The Star Spangled Banner

O! Say Can You See?  The Star Spangled Banner came from a dark time in American history.  The War of 1812 wasn’t going well for the United States.  It was 1814 and the British had won the Battle of Bladensburg.  The British force led by Major General Robert Ross occupied Washington, D.C. and set fire to many public buildings including the White House and the Treasury.

President Madison sent Francis Scott Key and John Stuart Skinner to meet with Major General Ross to set up a prisoner swap.  They met aboard the British flagship HMS Tonnant and eventually negotiated a deal.

The 15-star, 15-stripe "Star Spangled Banner Flag" which inspired the poem.

The 15-star, 15-stripe “Star Spangled Banner Flag” which inspired the poem.

While negotiating, Key and Skinner had heard some of the plans for the British attack on Baltimore and the British didn’t want to release them until after the bombardment.  British gunboats tried to slip by the defenses during the night.  Key watched bomb blasts and artillery lit up Fort McHenry periodically through the night and noted that the small storm flag was still visible.  Darkness prevented him from seeing if the flag was still flying after the illumination from the bombardment ended.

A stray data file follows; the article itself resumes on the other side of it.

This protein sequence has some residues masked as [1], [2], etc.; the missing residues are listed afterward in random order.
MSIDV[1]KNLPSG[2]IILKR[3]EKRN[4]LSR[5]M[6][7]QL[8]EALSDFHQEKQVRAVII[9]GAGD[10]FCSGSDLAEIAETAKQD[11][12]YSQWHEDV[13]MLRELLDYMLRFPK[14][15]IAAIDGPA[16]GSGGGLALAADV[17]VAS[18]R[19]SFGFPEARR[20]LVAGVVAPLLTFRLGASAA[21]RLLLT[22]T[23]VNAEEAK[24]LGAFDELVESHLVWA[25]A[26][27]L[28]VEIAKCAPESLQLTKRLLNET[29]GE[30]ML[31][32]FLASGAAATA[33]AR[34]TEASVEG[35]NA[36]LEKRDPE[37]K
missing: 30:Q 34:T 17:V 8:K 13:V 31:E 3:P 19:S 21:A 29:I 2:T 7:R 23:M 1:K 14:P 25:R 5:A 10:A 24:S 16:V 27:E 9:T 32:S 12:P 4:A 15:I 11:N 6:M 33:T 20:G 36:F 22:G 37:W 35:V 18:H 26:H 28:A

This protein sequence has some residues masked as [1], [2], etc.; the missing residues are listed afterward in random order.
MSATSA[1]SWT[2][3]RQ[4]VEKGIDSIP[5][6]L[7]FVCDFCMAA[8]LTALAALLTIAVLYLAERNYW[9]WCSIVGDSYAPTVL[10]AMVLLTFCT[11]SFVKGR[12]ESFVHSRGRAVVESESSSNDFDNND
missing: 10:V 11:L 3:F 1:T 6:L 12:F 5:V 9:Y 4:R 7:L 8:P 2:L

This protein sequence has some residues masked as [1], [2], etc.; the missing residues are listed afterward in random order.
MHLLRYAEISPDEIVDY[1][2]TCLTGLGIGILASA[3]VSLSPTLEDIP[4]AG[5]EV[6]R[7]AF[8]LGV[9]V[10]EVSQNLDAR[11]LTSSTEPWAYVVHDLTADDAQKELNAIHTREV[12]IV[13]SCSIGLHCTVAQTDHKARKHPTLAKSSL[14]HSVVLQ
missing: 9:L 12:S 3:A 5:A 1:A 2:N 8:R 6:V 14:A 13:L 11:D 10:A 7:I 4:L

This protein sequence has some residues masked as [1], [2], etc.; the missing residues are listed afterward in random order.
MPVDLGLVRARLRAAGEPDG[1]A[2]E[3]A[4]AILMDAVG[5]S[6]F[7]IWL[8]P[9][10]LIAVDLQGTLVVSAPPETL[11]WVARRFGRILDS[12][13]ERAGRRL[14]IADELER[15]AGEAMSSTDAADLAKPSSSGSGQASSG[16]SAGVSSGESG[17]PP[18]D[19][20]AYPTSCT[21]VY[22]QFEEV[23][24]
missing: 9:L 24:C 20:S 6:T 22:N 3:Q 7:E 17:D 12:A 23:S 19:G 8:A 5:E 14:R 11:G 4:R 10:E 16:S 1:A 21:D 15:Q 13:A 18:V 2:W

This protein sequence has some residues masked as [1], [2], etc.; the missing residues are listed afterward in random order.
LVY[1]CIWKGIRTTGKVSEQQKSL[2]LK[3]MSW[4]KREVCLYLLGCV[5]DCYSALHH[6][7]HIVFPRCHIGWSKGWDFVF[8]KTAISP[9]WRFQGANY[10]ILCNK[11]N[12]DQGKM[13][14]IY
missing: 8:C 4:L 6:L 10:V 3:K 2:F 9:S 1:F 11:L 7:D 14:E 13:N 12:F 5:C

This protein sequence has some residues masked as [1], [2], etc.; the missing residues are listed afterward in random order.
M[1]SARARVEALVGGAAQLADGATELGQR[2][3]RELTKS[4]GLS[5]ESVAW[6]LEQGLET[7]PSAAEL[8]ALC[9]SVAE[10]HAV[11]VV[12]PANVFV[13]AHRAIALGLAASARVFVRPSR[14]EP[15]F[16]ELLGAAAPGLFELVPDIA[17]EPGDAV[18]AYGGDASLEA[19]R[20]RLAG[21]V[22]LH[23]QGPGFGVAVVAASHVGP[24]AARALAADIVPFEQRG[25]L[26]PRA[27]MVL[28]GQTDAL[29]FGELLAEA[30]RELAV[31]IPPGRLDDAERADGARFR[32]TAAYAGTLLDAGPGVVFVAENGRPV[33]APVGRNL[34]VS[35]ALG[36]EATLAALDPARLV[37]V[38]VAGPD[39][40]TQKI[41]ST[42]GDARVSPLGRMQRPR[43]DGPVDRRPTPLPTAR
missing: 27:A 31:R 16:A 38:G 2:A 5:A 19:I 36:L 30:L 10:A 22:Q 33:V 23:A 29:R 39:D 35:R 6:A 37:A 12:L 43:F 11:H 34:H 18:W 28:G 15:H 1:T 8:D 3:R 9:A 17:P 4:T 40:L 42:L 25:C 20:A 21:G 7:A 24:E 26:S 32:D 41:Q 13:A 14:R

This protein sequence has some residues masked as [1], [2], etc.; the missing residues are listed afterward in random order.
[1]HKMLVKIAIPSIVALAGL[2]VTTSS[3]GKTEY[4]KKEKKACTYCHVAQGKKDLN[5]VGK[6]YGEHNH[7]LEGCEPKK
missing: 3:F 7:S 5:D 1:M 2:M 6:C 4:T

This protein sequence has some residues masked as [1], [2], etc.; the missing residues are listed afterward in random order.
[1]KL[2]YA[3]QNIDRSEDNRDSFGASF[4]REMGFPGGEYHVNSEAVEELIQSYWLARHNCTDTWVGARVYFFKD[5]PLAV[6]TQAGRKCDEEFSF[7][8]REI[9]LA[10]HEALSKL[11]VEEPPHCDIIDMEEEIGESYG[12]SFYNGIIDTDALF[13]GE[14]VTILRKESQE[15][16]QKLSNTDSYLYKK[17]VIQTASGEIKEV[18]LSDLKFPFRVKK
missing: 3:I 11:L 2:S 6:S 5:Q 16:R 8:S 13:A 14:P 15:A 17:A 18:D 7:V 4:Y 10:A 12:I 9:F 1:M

As dawn lit up the fort, Key saw that the smaller storm flag had been replaced by a larger full size American Flag flying over the fort.  Inspired by sight of the flag that signaled victory, Key started writing a poem on the back of an envelope that he finished later and called “Defence of Fort McHenry”.  It was later set to music and was later used by the Navy during the raising and lowering of the flag.  It wasn’t until 1916 that President Woodrow Wilson designated that it be plaid at other military events.  In 1918, The Star Spangled Banner was played during the 7th inning stretch of the World Series, and later became a tradition at all ball gamed during World War II.

Years later, Key said in a speech:
“I saw the flag of my country waving over a city-the strength and pride of my native State-a city devoted to plunder and desolation by its assailants. I witnessed the preparation for its assaults. I saw the array of its enemies as they advanced to the attack. I heard the sound of battle; the noise of the conflict fell upon my listening ear, and told me that ‘the brave and the free’ had met the invaders.”

The flag that inspired Key came to be known as the Star Spangled Banner Flag and is today on display in the National Museum of American History.

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